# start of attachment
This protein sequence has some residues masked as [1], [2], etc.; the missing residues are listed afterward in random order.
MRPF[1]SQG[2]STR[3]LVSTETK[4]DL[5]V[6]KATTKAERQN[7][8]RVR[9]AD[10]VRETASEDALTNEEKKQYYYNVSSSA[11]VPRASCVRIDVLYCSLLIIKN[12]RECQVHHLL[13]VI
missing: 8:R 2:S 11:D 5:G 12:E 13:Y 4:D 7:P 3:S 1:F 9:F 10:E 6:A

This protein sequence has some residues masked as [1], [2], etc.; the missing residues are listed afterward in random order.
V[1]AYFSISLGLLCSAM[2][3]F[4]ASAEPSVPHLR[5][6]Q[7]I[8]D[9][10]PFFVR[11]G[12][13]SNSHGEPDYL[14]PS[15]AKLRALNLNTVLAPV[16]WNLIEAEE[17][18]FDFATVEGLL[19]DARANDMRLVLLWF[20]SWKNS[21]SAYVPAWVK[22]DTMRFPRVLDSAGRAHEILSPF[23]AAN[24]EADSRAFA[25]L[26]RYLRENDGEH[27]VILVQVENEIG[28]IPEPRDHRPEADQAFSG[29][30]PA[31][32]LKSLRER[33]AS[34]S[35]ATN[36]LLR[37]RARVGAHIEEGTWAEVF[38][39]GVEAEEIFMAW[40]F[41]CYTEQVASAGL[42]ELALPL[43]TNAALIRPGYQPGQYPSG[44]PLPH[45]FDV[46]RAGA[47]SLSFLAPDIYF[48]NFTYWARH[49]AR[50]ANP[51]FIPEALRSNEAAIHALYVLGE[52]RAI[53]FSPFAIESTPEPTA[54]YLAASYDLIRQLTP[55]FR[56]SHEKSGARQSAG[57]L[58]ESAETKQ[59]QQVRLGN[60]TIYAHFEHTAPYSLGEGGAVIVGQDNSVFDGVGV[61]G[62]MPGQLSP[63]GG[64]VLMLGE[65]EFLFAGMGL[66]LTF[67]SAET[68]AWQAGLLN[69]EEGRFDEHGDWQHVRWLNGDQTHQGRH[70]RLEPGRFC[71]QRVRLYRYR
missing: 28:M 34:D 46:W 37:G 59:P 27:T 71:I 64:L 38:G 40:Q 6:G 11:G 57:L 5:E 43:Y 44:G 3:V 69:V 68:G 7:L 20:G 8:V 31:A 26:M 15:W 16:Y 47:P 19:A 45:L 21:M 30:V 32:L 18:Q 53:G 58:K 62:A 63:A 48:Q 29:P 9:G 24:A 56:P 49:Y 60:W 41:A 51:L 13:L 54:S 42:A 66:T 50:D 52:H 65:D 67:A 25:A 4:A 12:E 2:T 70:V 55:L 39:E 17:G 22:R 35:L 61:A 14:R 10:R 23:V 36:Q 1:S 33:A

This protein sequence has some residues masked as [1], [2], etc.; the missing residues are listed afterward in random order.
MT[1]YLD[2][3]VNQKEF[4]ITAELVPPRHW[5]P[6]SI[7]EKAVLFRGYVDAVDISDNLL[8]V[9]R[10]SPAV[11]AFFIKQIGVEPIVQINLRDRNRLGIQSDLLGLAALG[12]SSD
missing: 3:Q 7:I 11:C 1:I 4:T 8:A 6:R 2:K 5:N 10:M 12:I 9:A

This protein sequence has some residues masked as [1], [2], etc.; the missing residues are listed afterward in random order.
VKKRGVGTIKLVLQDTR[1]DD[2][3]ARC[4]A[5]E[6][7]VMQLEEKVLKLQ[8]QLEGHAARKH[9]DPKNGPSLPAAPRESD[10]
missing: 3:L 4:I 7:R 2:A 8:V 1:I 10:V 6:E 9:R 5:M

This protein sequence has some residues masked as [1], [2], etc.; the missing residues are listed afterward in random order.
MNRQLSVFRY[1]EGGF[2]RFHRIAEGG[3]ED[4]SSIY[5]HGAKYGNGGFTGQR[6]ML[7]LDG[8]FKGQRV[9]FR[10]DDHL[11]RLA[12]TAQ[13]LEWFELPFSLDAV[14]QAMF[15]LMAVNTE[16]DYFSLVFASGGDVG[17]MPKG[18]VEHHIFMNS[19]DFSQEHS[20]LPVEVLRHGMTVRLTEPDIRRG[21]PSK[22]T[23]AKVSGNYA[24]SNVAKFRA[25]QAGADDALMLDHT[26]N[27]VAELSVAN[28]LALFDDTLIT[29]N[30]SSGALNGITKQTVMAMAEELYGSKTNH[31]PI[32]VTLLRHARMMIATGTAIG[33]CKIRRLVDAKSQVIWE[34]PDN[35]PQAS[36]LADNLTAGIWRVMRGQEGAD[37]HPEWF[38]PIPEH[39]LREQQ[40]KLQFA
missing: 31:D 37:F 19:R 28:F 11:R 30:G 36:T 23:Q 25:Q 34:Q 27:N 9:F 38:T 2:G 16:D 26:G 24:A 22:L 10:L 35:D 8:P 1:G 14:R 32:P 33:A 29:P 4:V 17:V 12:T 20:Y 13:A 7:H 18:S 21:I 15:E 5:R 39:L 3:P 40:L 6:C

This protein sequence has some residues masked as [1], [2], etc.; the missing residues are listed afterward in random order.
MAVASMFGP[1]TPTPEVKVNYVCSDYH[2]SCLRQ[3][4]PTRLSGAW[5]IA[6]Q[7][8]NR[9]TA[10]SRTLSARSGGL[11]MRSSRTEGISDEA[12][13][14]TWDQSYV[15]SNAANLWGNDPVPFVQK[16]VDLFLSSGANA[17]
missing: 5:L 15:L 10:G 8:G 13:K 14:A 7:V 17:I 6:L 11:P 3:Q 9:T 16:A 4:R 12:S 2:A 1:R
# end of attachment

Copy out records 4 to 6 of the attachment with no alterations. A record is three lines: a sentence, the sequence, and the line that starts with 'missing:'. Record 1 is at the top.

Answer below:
This protein sequence has some residues masked as [1], [2], etc.; the missing residues are listed afterward in random order.
VKKRGVGTIKLVLQDTR[1]DD[2][3]ARC[4]A[5]E[6][7]VMQLEEKVLKLQ[8]QLEGHAARKH[9]DPKNGPSLPAAPRESD[10]
missing: 3:L 4:I 7:R 2:A 8:V 1:I 10:V 6:E 9:R 5:M

This protein sequence has some residues masked as [1], [2], etc.; the missing residues are listed afterward in random order.
MNRQLSVFRY[1]EGGF[2]RFHRIAEGG[3]ED[4]SSIY[5]HGAKYGNGGFTGQR[6]ML[7]LDG[8]FKGQRV[9]FR[10]DDHL[11]RLA[12]TAQ[13]LEWFELPFSLDAV[14]QAMF[15]LMAVNTE[16]DYFSLVFASGGDVG[17]MPKG[18]VEHHIFMNS[19]DFSQEHS[20]LPVEVLRHGMTVRLTEPDIRRG[21]PSK[22]T[23]AKVSGNYA[24]SNVAKFRA[25]QAGADDALMLDHT[26]N[27]VAELSVAN[28]LALFDDTLIT[29]N[30]SSGALNGITKQTVMAMAEELYGSKTNH[31]PI[32]VTLLRHARMMIATGTAIG[33]CKIRRLVDAKSQVIWE[34]PDN[35]PQAS[36]LADNLTAGIWRVMRGQEGAD[37]HPEWF[38]PIPEH[39]LREQQ[40]KLQFA
missing: 31:D 37:F 19:R 28:F 11:R 30:G 36:T 23:Q 25:Q 34:Q 27:N 9:F 38:T 2:G 16:D 26:G 24:A 22:L 10:L 35:D 8:P 1:G 14:R 32:P 33:A 29:P 4:V 17:V 12:T 20:Y 13:A 7:H 18:S 21:I 15:E 5:R 39:L 3:P 40:L 6:C

This protein sequence has some residues masked as [1], [2], etc.; the missing residues are listed afterward in random order.
MAVASMFGP[1]TPTPEVKVNYVCSDYH[2]SCLRQ[3][4]PTRLSGAW[5]IA[6]Q[7][8]NR[9]TA[10]SRTLSARSGGL[11]MRSSRTEGISDEA[12][13][14]TWDQSYV[15]SNAANLWGNDPVPFVQK[16]VDLFLSSGANA[17]
missing: 5:L 15:L 10:G 8:G 13:K 14:A 7:V 17:I 6:L 11:P 3:Q 9:T 16:A 4:R 12:S 2:A 1:R